The geometry of these sinuses allows the collection of eddy currents between the bulged wall of the aortic root and the valve leaflets, keeping the valve from getting stuck on the aortic wall and thus slightly open for blood flow into the coronaries and in a ready position to close instantly at the end of systole. The valve leaflets themselves are covered by endocardial endothelial cells and interspersed with valve interstitial cells (VIC) quiescently resting through the three layers: elastin rich ventricularis towards the ventricle, proteoglycan rich spongiosa in the middle, and collagen-rich fibrinosa toward the aorta.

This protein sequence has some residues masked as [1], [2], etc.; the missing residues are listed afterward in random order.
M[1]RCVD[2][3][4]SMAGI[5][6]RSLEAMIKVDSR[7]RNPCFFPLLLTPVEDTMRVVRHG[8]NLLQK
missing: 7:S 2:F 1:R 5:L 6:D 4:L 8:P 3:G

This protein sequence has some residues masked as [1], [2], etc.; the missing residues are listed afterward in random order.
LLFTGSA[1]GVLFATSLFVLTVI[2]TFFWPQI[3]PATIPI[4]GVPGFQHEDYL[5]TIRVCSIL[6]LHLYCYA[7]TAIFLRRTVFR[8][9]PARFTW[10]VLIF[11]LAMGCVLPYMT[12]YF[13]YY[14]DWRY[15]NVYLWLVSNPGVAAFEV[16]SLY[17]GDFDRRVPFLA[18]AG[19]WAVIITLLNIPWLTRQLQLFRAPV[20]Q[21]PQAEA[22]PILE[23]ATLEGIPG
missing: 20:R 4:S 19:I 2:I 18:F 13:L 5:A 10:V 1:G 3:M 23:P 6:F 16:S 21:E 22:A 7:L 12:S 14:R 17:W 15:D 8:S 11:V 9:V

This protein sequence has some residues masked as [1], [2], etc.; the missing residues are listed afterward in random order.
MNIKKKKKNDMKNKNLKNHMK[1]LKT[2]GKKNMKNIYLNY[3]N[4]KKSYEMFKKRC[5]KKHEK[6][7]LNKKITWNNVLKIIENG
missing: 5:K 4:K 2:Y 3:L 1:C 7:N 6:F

The aortic valve has several surgically relevant anatomic relationships that must be born in mind to avoid injury. The non-coronary and the left coronary cusps of the aortic valve are structurally contiguous with the strongest fibrous tissue of the heart, the central fibrous body, but as such, they are also structurally continuous with the anterior leaflet of the mitral valve. Directly underneath the junction of the right coronary cusp and the non-coronary cusp is the ventricular membranous septum and the AV node. The right and left coronary cusps junction is externally continuous with the pulmonary artery. Quite proximal to the ostium of the right coronary is the branch point of the sinoatrial nodal artery. A network of tiny coronary veins may be present around the ostium of the left coronary.